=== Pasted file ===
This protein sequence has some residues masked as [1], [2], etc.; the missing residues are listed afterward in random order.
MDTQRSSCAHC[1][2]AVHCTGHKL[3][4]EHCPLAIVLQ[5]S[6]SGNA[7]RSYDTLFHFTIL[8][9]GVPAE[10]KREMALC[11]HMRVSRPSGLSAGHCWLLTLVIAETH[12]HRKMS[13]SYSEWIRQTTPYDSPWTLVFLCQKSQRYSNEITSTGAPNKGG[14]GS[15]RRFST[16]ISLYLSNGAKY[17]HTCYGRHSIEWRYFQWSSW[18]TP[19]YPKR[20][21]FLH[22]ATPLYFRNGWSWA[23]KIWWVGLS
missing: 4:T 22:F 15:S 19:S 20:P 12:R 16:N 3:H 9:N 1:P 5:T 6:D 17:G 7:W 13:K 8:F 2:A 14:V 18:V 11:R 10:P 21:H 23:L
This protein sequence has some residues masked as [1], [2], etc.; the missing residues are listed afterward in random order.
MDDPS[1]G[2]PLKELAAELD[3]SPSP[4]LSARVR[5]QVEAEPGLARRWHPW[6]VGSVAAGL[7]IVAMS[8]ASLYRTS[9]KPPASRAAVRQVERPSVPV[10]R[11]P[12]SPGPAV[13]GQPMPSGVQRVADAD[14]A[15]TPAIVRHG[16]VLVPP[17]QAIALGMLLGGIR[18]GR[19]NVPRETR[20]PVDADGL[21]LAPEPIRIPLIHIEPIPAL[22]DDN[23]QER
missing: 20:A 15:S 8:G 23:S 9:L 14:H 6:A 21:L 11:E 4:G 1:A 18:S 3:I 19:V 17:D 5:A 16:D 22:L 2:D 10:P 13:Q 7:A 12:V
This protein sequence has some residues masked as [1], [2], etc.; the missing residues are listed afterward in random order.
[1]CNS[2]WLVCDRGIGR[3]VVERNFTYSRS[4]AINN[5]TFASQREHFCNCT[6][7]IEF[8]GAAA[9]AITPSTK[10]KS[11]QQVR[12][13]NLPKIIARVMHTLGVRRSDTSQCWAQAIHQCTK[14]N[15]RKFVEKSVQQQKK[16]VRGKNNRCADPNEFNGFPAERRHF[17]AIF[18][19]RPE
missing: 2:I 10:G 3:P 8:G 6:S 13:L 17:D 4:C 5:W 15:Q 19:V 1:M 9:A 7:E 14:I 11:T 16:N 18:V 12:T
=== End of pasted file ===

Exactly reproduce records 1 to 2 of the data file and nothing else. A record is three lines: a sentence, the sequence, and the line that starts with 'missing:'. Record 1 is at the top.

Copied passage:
This protein sequence has some residues masked as [1], [2], etc.; the missing residues are listed afterward in random order.
MDTQRSSCAHC[1][2]AVHCTGHKL[3][4]EHCPLAIVLQ[5]S[6]SGNA[7]RSYDTLFHFTIL[8][9]GVPAE[10]KREMALC[11]HMRVSRPSGLSAGHCWLLTLVIAETH[12]HRKMS[13]SYSEWIRQTTPYDSPWTLVFLCQKSQRYSNEITSTGAPNKGG[14]GS[15]RRFST[16]ISLYLSNGAKY[17]HTCYGRHSIEWRYFQWSSW[18]TP[19]YPKR[20][21]FLH[22]ATPLYFRNGWSWA[23]KIWWVGLS
missing: 4:T 22:F 15:S 19:S 20:P 12:R 16:N 3:H 9:N 1:P 5:T 6:D 17:G 7:W 13:K 8:F 2:A 14:V 18:V 11:R 10:P 21:H 23:L
This protein sequence has some residues masked as [1], [2], etc.; the missing residues are listed afterward in random order.
MDDPS[1]G[2]PLKELAAELD[3]SPSP[4]LSARVR[5]QVEAEPGLARRWHPW[6]VGSVAAGL[7]IVAMS[8]ASLYRTS[9]KPPASRAAVRQVERPSVPV[10]R[11]P[12]SPGPAV[13]GQPMPSGVQRVADAD[14]A[15]TPAIVRHG[16]VLVPP[17]QAIALGMLLGGIR[18]GR[19]NVPRETR[20]PVDADGL[21]LAPEPIRIPLIHIEPIPAL[22]DDN[23]QER
missing: 20:A 15:S 8:G 23:S 9:L 14:H 6:A 21:L 11:E 4:G 1:A 18:S 3:I 19:V 17:D 5:A 16:D 22:L 2:D 10:P 13:Q 7:A 12:V